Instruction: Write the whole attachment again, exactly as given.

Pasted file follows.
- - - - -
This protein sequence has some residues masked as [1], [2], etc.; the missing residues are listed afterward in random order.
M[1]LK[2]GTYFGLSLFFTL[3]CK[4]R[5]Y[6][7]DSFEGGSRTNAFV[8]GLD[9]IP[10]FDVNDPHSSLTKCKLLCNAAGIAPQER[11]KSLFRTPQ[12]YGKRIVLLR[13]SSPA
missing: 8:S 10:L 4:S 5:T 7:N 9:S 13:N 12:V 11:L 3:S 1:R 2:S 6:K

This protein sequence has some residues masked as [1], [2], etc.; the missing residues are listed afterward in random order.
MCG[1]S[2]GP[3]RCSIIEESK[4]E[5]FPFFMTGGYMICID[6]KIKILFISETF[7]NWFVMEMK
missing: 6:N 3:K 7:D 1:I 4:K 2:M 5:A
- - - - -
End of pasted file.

This protein sequence has some residues masked as [1], [2], etc.; the missing residues are listed afterward in random order.
M[1]LK[2]GTYFGLSLFFTL[3]CK[4]R[5]Y[6][7]DSFEGGSRTNAFV[8]GLD[9]IP[10]FDVNDPHSSLTKCKLLCNAAGIAPQER[11]KSLFRTPQ[12]YGKRIVLLR[13]SSPA
missing: 8:S 10:L 4:S 5:T 7:N 9:S 13:N 12:V 11:L 3:S 1:R 2:S 6:K

This protein sequence has some residues masked as [1], [2], etc.; the missing residues are listed afterward in random order.
MCG[1]S[2]GP[3]RCSIIEESK[4]E[5]FPFFMTGGYMICID[6]KIKILFISETF[7]NWFVMEMK
missing: 6:N 3:K 7:D 1:I 4:K 2:M 5:A